Give this guy a hand, or better yet, an arm

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Bobby Garcia stood out the first time he walked into our sanctuary. He entered with a very sweet looking, white-haired little lady who turned out to be his aunt. And he only had one arm. His left arm was amputated just below his elbow.

His smile was infectious, and you couldn’t miss his friendliness.

Last August, he moved to Fayetteville to live with his aunt. One Sunday, they went to church. The first church they pulled into had only one car sitting there and the church was locked. Their next stop was McDonough Road Baptist and they’ve been with us ever since.

I had the privilege of helping Bobby receive Jesus as his Savior, and then baptizing him and his aunt at age 77, proving it’s never too late to obey Jesus.

Bobby, a native of Dade City, Florida, worked in carpentry for years. He was the maintenance director at an RV park repairing, building, doing electrical and whatever needed done, and interacting with travelers and snowbirds. He loved helping people.

“My friends and family classify me as very outgoing, fun-loving, dependable – anytime friends and family needed any help, they could depend on me. I was always there.”

One day last summer, July 12, started just like any other day.

“You wouldn’t expect to get up and get in your car thinking, ‘Hey, I’m going to lose a limb today.’ One day you have both arms and then …”

Driving home, Bobby got caught in a heavy, Florida downpour. His windshield wipers couldn’t clear the deluge and he couldn’t see.

“It’s hard to pull over because you can’t see what’s in front of you.”

He hit a vehicle. The other person wasn’t injured, but Bobby broke his arm in three places, suffered three broken ribs and fractured his L5 vertebrae. He vaguely remembers getting to the hospital but stayed for a week. The first month home was tough to get around as his body healed.

He decided a change of scenery would be beneficial and was still recovering when he moved to Georgia. His arm was still in a cast when he realized something wasn’t right because his cast became “squishy.”

Bobby’s orthopedic doctor discovered an infection was attacking his flesh and muscles. The doctor said they could save the arm, but it would be useless. The muscles controlling the fingers were too badly deteriorated.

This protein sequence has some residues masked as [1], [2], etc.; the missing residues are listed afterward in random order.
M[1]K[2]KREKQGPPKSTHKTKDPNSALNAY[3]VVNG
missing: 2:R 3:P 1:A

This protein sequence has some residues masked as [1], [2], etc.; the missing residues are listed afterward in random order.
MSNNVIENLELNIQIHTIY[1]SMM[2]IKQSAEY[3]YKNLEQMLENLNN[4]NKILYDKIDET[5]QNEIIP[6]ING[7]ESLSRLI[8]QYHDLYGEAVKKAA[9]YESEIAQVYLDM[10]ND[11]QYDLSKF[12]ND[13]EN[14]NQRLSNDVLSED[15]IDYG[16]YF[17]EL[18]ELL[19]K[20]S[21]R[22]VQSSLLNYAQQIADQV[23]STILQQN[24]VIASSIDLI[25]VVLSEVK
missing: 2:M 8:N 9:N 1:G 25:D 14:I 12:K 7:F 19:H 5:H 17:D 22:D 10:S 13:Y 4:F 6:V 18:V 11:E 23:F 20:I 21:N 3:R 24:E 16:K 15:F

“I was shocked,” Bobby shared. “A lot of things went through my head, like how am I going to work? The only thing I know to do requires two hands. Then I realized a lot of people have gone through this and they’ve adjusted.”

Bobby made a dramatic determination. “I can choose to sit on my rear and do nothing or get off my rear and live my life.”

He’s just thankful to have his life, but he’s still adjusting to new challenges.

Like how to dress with one arm, and how to cut a piece of fruit that’s round and keeps sliding off the table. He learned to tie his shoes with one hand from a YouTube video.

“If I can’t do something, I google it and keep trying.”

Now he’s pursuing a Hero Arm, the lowest cost open grip bionic hand available on the market, according to Sarah Lockey, Customer Service Manager of Open Bionics in Denver, Colorado.

The cost? $20,000 covers the prosthetic design and installation, the twelve months of Hero Care follow-up, and his expenses of getting to and from Denver for appointments.

What a difference a Hero Arm would make!

“I apply for jobs and they tell me ‘you’re qualified but you need two arms.’ If I get this arm, I can get out and go to work and provide for myself. Maybe I can even wear a wedding ring one day, right?”

Open Bionics pointed Bobby toward grants that might help with costs. He recently learned The Open Bionics Foundation will give $6,543 towards his arm if he can raise the rest in three months.

So he set up a “Go Fund Me” account giving people the opportunity to help with his crowdfunding. If you’re interested, please go to: https://www.gofundme.com/f/help-fund-bobbys-hero-arm?qid=98ecfaa084dc50583b357005a2c571f0.

What has Bobby learned through this experience?

“To respect life. You have to keep moving forward no matter what life brings. The Lord works in mysterious ways, but with God all things are possible.”

[David L. Chancey is pastor, McDonough Road Baptist Church, Fayetteville, Georgia. Join them this Sunday for worship at 10 a.m. and Bible study at 11:10 a.m. Visit www.mcdonoughroad.org for more information and online viewing options. Visit www.davidchancey.com to see more of Chancey’s writings.]